Yesterday was Mothers’ Day. Whether you saw your mum yesterday or not, think about her for a minute. Does she ride a bike? Not can she, but does she? To work? Or to the store? On a regular basis? If you live in North America, the answer is probably no.

24% of bike trips in the U.S. are made by women

In the U.S., only 24% of bike trips are made by women, 76% by men. While cyclists’ numbers have been increasing in recent years, most of the increase has been in men between the ages of 25 and 64. Despite the financial and health benefits bike commuters experience, the average American bike commuter is a white professional male with an income of $44,000. What’s going on here?

Clearly, the difference is not due to anything biological, and you don’t have to look any further than Europe to see that. In the Netherlands, 55% of bike trips are made by women; in Germany 45%. So it’s not that women are physically incapable of riding in greater numbers here in the U.S. and Canada. They’re choosing not to. Why?

There are a number of reasons people offer in response to this question, which range from the superficial to the profound.

A woman takes the T in Boston with her Montague folding bike

Vanity: People who offer this explanation claim that women do not ride more because it’s hard to ride in skirts and heels, women don’t want to get sweaty, and they don’t want helmet hair – women want to look pretty, and that’s why they don’t ride.

While maintaining their appearance might be a factor for some women, it seems unlikely that this is a major reason more women don’t ride. There is pressure for women to meet a certain standard of appearance, but the multitude of blogs by women with photographs of themselves and others riding in all types clothing (including skirts and heels) and  advice and instruction to other women on how to ride in whatever clothing they want probably means that vanity is not the primary inhibiting factor.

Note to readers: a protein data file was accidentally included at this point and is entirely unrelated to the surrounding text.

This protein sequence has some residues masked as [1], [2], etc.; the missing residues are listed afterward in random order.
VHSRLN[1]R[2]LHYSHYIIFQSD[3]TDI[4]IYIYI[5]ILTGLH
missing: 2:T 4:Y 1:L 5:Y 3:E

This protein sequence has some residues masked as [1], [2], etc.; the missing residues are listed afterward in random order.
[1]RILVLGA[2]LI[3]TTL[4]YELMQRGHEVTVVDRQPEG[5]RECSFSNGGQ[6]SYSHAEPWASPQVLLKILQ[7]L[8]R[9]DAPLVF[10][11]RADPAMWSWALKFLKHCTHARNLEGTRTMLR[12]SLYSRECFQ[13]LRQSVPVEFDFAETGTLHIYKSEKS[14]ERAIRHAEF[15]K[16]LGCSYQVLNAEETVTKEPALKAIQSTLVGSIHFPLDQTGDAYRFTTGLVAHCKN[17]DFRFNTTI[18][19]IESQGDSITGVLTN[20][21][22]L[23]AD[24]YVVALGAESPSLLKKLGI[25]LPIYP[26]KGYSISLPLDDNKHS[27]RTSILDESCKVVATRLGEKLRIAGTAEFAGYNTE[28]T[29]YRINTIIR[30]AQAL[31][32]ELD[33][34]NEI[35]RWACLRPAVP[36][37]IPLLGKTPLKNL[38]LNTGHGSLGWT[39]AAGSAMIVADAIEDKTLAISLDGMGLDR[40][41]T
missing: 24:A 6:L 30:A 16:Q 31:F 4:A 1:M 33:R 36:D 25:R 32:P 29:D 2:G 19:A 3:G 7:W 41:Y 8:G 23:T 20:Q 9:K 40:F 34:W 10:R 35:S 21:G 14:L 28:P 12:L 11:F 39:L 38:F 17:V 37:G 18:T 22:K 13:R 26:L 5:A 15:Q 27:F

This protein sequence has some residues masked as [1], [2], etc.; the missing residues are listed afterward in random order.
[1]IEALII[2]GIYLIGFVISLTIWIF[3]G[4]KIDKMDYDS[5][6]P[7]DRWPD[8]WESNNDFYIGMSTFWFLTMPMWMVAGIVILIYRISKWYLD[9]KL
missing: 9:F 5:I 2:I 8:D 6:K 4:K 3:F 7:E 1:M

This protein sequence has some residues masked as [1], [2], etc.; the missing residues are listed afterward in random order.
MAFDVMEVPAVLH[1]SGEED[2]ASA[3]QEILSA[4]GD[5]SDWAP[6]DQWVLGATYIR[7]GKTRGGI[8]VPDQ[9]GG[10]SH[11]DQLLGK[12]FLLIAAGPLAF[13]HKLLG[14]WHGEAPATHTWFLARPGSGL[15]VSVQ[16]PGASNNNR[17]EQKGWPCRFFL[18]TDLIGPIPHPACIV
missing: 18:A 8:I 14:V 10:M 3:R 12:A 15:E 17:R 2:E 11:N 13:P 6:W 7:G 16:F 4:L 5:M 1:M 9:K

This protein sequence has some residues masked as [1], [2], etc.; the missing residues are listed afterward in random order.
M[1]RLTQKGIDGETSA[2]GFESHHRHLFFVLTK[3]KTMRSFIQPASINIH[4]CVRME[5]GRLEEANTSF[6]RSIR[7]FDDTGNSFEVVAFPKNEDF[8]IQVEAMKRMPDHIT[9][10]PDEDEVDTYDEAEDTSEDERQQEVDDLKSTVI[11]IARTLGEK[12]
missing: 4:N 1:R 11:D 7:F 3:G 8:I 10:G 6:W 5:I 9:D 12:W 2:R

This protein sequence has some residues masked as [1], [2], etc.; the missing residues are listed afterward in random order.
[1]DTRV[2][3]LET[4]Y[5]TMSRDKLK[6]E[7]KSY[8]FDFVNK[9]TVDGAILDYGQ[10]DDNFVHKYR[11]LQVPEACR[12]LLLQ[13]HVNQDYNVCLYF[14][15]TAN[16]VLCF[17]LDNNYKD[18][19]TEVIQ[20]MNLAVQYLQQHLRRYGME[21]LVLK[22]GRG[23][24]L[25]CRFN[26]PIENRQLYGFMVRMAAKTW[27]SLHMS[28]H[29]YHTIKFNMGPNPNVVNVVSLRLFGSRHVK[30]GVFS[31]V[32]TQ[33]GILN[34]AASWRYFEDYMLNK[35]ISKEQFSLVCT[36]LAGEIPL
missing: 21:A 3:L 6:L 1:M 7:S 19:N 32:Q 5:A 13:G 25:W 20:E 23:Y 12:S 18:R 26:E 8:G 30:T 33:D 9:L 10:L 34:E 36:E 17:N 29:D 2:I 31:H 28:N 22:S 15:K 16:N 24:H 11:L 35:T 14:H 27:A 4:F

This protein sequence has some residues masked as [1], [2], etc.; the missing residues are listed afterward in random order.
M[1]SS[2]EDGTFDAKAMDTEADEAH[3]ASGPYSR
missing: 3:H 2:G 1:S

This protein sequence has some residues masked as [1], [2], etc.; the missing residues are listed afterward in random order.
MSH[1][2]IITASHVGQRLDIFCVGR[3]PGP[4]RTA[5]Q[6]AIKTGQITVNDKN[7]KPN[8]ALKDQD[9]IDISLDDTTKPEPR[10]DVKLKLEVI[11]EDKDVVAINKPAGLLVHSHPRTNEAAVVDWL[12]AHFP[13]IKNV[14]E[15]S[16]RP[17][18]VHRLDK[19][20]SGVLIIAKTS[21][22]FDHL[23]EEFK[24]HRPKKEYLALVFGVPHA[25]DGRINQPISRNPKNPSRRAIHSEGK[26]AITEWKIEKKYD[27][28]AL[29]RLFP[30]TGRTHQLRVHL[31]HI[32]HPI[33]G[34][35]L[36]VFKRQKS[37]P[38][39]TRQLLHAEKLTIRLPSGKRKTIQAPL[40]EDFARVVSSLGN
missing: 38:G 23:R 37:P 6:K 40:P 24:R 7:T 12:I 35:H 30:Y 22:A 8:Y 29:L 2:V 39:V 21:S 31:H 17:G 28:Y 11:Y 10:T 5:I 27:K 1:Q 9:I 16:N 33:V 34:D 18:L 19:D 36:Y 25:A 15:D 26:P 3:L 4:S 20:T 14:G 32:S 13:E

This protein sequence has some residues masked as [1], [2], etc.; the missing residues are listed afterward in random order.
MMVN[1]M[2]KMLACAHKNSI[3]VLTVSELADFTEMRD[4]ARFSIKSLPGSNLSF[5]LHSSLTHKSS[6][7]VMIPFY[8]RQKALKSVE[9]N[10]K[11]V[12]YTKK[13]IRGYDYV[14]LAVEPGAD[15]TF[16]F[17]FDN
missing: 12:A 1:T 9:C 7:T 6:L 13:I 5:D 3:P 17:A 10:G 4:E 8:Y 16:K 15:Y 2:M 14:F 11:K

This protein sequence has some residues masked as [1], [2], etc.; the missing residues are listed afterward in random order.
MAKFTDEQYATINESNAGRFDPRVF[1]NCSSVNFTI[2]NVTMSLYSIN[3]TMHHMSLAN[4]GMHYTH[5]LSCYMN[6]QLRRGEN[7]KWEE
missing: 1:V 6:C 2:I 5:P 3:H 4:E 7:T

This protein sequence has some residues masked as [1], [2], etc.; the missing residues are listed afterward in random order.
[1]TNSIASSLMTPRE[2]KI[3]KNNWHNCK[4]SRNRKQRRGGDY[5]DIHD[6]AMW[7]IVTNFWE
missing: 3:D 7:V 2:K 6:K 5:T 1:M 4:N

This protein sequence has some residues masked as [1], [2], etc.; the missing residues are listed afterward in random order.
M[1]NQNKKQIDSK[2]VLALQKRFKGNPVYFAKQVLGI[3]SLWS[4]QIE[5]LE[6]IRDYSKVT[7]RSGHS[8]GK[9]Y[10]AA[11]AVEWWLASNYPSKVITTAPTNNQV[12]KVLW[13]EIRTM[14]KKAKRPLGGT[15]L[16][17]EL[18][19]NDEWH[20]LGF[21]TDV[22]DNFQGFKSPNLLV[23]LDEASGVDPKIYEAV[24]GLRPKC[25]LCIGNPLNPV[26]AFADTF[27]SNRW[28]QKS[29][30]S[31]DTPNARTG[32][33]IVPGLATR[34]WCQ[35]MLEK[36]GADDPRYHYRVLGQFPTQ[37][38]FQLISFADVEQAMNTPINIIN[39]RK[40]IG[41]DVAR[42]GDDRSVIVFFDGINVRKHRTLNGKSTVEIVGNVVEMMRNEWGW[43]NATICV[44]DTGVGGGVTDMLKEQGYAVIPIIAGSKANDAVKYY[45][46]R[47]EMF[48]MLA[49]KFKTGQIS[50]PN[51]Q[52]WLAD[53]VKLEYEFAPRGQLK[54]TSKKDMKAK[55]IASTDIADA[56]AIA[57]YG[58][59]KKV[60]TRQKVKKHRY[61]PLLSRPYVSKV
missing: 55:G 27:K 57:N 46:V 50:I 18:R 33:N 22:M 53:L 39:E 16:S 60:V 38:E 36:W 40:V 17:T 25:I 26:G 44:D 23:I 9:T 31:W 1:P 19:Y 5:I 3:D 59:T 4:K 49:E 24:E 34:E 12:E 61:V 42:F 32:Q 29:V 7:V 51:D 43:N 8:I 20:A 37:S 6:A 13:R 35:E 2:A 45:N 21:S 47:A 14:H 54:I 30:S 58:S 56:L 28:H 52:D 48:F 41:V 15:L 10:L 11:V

Safety: People who suggest that more women don’t ride bikes because it’s perceived as dangerous (whether or not is actually is dangerous – statistically, it’s safer than driving). Because most American cities do not have a comprehensive infrastructure of bike lanes and paths, the shortest routes often involve busy roads with narrow shoulders and high speed limits, and drivers can be aggressive towards cyclists on the road, safety is a legitimate concern, but it also seems more like an explanation for why more PEOPLE don’t ride, and is not specific to why more WOMEN don’t ride.

Time: Bicycling takes time. And this is something that, by the numbers, women have less of than men. In 2004, employed women reported an average of one more hour of housework per day than their employed male counterparts. These same employed women reported twice the time spent caring for young children. Employment status being equal, we have more household duties and are far more likely than men to be caregivers for aging relatives.

A woman enjoys the ride on her Montague folding bike.

The above quote is from the article “Bicycling’s Gender Gap: It’s the economy, stupid”, by Elly Blue, that first appeared in Grist. In her article, she focuses on the socio-economic factors that make it more difficult for women to ride than men. She concludes that the reason more women don’t ride “isn’t because we’re fearful and vain; it’s because we’re busy and broke and our transportation system isn’t set up for us to do anything but drive.”

You can read her article in its entirety here.

What do you think of cycling’s gender disparity? Which reason do you find most compelling? Do the women you know ride for transportation? To our women readers: what gets you on/keeps you off your bike on a regular basis? Why do you think other women don’t ride more?

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